Domestic and international music industry groups lashed out at Chinese search engine Baidu Tuesday, with one Chinese copyright official calling it "the largest and most incorrigible purveyor of pirated music in China."
The International Federation of the Phonographic Industry (IFPI), along with the Music Copyright Society of China (MCSC) and the China Audio-Video Copyright Association (CAVCA) issued a statement singling out Baidu for "blatant and massive piracy of music," namely for providing links to unauthorized digital copies of both Chinese and international music.
The groups, joined by IFPI member companies and local Chinese music labels, stopped short of taking new legal action against Baidu, but called upon advertisers and other companies to back copyright protection by not giving financial support to those that assist music piracy.
"Baidu believes in copyright protection and we have already announced a series of partnerships with companies such as EMI Music, Rock Music Group and over half of the domestic recording companies in China that provide users with high-quality, fully-licensed music through an advertising-supported free music streaming model. ... Baidu takes intellectual property rights seriously, continues to work to fight piracy on the internet by developing innovative business models, and welcomes future cooperation with other recording companies and publishing companies, both domestic and international," the company said in an e-mail statement.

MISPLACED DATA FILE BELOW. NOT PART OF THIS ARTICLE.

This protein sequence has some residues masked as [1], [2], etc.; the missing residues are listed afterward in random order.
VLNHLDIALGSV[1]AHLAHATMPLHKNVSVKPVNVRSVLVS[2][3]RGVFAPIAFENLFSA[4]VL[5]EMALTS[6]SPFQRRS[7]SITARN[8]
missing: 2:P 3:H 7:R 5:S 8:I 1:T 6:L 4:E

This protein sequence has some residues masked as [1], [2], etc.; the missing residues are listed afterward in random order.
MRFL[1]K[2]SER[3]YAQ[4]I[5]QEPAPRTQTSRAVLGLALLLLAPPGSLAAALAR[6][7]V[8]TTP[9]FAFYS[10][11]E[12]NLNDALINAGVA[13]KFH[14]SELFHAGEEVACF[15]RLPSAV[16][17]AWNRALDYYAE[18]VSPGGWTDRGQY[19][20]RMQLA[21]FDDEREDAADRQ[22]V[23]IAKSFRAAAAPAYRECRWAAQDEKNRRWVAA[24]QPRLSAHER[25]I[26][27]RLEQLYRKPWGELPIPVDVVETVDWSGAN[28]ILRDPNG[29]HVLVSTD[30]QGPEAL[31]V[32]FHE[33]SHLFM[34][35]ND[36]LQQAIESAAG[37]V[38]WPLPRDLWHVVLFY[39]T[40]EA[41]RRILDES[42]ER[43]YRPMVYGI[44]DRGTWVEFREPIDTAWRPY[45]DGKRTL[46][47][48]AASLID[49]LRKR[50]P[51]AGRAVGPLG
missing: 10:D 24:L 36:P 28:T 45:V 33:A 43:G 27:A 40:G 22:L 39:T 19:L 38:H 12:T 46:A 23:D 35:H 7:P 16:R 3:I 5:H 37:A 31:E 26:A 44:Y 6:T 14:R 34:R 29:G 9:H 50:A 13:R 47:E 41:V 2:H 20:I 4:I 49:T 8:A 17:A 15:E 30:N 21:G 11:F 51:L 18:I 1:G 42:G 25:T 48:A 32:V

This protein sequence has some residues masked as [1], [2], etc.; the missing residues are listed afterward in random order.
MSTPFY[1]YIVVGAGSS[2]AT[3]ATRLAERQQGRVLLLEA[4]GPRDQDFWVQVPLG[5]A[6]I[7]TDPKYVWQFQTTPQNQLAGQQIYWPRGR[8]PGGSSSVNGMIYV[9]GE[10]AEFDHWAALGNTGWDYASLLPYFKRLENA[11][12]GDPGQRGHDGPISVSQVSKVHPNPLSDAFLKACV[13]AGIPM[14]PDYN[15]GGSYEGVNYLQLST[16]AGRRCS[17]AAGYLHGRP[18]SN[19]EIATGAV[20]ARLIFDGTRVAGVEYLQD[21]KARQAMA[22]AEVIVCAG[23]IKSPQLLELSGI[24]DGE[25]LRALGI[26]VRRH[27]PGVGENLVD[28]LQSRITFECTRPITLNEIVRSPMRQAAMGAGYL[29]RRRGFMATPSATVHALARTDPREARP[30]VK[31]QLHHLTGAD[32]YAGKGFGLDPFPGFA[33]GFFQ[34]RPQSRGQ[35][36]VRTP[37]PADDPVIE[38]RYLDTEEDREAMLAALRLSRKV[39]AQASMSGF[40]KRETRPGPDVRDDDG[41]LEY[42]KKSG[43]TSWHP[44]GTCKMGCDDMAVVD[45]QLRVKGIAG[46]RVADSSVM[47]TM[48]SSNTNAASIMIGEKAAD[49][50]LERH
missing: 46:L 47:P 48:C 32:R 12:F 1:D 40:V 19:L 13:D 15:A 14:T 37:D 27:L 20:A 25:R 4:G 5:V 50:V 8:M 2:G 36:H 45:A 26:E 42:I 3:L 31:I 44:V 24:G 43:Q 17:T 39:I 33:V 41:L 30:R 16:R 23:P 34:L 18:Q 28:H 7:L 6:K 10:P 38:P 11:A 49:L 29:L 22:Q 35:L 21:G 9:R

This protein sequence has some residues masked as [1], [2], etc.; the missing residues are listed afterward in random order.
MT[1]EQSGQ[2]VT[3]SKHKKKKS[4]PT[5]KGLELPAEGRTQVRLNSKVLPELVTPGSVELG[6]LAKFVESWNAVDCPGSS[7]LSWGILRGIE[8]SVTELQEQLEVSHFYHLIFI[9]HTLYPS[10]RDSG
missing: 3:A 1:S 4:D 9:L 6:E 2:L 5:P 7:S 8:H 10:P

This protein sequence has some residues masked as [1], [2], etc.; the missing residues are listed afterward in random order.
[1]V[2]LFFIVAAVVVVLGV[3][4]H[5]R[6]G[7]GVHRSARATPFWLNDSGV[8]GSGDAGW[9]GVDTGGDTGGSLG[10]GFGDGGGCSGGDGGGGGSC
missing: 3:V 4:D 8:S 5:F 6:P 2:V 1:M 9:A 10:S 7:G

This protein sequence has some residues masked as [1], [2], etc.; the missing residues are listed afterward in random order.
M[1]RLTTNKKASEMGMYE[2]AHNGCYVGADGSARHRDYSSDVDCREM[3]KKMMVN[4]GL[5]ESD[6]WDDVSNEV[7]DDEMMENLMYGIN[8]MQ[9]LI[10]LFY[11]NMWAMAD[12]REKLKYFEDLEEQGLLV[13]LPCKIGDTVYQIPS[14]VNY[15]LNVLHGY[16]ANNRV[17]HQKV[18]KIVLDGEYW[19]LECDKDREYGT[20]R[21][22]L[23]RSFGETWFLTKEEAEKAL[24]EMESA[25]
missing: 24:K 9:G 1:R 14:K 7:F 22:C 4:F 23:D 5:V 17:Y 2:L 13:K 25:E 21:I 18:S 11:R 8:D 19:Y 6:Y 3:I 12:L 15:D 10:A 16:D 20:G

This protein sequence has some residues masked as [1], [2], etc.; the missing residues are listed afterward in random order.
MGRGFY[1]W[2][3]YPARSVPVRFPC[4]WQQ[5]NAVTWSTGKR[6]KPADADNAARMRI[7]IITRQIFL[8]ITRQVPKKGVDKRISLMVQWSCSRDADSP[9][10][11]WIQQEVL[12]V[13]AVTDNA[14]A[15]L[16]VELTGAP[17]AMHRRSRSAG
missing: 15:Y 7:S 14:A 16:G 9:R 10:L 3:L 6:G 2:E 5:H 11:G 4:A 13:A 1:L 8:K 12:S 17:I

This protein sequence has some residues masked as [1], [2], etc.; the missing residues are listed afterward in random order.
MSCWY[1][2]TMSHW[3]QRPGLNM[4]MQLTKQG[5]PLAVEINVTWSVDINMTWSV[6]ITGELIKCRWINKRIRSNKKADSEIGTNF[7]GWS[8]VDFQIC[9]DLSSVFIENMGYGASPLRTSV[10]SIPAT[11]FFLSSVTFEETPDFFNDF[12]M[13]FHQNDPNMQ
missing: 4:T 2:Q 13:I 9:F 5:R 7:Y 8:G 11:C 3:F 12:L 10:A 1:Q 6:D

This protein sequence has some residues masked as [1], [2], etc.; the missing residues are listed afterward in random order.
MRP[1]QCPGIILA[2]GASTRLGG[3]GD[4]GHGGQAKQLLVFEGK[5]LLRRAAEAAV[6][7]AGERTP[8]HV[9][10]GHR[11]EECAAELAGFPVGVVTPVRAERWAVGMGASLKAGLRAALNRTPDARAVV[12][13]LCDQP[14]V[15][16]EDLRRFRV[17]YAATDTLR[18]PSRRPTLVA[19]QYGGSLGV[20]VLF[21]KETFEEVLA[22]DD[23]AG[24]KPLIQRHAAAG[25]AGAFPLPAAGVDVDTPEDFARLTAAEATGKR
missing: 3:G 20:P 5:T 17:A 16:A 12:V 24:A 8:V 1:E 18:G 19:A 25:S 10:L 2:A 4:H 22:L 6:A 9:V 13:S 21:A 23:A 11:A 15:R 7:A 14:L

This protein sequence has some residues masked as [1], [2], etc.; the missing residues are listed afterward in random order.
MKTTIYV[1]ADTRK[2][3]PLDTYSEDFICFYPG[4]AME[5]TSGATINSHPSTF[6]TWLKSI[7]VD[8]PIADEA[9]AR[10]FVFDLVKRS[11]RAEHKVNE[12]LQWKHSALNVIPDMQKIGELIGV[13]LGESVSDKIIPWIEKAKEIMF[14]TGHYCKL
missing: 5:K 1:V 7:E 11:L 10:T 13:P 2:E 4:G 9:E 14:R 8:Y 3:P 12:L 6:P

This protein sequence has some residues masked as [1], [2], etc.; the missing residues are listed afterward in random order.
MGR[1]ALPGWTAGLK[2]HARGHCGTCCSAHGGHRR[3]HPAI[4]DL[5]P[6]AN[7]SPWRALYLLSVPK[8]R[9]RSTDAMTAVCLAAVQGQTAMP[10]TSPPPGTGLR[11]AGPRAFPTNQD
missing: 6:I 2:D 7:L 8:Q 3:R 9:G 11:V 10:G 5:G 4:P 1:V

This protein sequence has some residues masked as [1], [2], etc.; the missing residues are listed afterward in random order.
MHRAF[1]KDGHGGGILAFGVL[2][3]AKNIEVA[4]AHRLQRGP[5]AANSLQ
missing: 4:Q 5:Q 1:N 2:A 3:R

Baidu is China's most popular search engine, with over 60 per cent of the local search market. In December a Beijing court ruled against the IFPI in a lawsuit it filed against Baidu.